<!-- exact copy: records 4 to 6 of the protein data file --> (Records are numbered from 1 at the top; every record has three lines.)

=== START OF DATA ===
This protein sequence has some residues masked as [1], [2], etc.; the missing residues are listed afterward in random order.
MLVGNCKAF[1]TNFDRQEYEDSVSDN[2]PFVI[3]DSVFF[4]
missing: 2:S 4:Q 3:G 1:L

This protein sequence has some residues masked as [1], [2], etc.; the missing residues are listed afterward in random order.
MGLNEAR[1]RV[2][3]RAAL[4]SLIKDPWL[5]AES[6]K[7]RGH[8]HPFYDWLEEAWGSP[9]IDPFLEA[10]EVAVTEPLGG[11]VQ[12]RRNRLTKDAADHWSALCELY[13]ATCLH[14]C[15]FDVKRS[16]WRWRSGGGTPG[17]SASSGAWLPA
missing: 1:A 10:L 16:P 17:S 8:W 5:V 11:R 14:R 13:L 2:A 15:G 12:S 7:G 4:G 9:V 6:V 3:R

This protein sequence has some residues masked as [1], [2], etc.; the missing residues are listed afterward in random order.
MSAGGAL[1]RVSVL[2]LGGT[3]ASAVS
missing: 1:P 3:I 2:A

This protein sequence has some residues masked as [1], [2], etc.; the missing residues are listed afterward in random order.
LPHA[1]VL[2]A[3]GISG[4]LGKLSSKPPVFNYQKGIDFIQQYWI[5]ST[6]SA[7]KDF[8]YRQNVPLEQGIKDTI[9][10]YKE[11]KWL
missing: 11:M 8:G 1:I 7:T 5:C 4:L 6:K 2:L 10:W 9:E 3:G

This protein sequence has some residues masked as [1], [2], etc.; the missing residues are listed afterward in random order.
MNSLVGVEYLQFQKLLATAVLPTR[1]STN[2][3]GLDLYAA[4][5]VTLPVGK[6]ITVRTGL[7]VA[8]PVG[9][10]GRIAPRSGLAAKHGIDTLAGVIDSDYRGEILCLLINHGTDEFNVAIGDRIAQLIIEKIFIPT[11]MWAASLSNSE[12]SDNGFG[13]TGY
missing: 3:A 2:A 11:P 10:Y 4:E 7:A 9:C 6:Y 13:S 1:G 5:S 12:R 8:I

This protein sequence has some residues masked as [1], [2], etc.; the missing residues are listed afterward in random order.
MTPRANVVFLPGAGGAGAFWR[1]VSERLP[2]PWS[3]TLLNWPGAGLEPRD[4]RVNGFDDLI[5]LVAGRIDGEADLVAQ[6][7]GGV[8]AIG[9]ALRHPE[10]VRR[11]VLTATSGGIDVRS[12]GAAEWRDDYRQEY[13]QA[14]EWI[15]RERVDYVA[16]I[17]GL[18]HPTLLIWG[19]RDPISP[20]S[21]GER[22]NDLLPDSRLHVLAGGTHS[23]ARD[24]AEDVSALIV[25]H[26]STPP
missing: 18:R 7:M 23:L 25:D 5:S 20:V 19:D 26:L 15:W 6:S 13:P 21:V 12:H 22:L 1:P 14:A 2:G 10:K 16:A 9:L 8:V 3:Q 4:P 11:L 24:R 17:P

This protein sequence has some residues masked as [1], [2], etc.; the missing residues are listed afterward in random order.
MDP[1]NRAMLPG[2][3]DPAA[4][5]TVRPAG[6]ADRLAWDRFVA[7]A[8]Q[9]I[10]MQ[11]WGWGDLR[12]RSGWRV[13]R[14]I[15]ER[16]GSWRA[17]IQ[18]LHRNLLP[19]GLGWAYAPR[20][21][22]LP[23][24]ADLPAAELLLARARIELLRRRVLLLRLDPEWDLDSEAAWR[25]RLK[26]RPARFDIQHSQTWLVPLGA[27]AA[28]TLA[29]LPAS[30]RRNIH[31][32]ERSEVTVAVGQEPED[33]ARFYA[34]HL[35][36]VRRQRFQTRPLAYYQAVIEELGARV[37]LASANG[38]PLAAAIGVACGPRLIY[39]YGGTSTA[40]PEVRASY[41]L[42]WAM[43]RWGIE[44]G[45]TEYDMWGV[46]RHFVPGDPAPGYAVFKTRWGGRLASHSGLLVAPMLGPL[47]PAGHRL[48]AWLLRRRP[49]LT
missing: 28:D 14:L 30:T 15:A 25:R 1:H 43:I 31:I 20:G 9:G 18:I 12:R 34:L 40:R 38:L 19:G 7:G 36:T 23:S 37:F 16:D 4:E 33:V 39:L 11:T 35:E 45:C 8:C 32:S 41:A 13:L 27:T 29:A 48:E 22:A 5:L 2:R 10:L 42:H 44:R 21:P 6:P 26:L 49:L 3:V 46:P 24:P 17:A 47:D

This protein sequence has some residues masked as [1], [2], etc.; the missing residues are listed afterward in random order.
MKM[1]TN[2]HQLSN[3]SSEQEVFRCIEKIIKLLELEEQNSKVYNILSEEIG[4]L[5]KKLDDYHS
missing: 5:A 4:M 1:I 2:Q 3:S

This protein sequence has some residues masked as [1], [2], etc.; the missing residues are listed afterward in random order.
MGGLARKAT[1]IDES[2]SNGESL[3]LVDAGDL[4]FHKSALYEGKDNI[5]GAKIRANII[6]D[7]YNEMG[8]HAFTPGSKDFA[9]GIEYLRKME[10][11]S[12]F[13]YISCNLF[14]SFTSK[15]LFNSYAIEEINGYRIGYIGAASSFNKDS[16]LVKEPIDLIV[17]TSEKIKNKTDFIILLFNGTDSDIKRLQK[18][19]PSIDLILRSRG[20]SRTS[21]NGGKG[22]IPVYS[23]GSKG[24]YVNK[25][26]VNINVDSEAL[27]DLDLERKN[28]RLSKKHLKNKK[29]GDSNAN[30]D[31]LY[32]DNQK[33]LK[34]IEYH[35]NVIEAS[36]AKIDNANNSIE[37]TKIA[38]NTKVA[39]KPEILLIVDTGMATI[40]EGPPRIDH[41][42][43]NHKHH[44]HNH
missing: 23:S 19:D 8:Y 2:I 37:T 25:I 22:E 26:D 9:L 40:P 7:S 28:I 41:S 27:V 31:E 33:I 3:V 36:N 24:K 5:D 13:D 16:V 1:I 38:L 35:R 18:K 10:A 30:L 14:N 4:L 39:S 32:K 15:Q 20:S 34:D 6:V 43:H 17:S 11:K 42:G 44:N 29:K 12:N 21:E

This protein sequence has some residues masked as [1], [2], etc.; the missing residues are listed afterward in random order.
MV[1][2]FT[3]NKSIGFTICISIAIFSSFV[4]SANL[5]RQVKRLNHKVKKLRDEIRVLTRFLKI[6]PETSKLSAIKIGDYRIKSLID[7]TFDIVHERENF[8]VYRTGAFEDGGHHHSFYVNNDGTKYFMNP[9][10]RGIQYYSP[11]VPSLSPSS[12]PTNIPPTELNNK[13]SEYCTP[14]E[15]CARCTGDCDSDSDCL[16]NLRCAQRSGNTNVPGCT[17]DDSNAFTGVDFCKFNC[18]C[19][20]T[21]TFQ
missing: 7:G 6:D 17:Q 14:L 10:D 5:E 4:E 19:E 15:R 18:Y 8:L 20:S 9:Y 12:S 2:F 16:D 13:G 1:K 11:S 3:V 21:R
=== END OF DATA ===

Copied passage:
This protein sequence has some residues masked as [1], [2], etc.; the missing residues are listed afterward in random order.
LPHA[1]VL[2]A[3]GISG[4]LGKLSSKPPVFNYQKGIDFIQQYWI[5]ST[6]SA[7]KDF[8]YRQNVPLEQGIKDTI[9][10]YKE[11]KWL
missing: 11:M 8:G 1:I 7:T 5:C 4:L 6:K 2:L 10:W 9:E 3:G

This protein sequence has some residues masked as [1], [2], etc.; the missing residues are listed afterward in random order.
MNSLVGVEYLQFQKLLATAVLPTR[1]STN[2][3]GLDLYAA[4][5]VTLPVGK[6]ITVRTGL[7]VA[8]PVG[9][10]GRIAPRSGLAAKHGIDTLAGVIDSDYRGEILCLLINHGTDEFNVAIGDRIAQLIIEKIFIPT[11]MWAASLSNSE[12]SDNGFG[13]TGY
missing: 3:A 2:A 11:P 10:Y 4:E 7:A 9:C 6:Y 13:S 1:G 5:S 12:R 8:I

This protein sequence has some residues masked as [1], [2], etc.; the missing residues are listed afterward in random order.
MTPRANVVFLPGAGGAGAFWR[1]VSERLP[2]PWS[3]TLLNWPGAGLEPRD[4]RVNGFDDLI[5]LVAGRIDGEADLVAQ[6][7]GGV[8]AIG[9]ALRHPE[10]VRR[11]VLTATSGGIDVRS[12]GAAEWRDDYRQEY[13]QA[14]EWI[15]RERVDYVA[16]I[17]GL[18]HPTLLIWG[19]RDPISP[20]S[21]GER[22]NDLLPDSRLHVLAGGTHS[23]ARD[24]AEDVSALIV[25]H[26]STPP
missing: 18:R 7:M 23:L 25:D 5:S 20:V 19:D 26:L 15:W 6:S 13:P 21:V 12:H 22:L 1:P 14:A 2:G 10:K 16:A 9:L 8:V 3:Q 4:P 11:L 24:R 17:P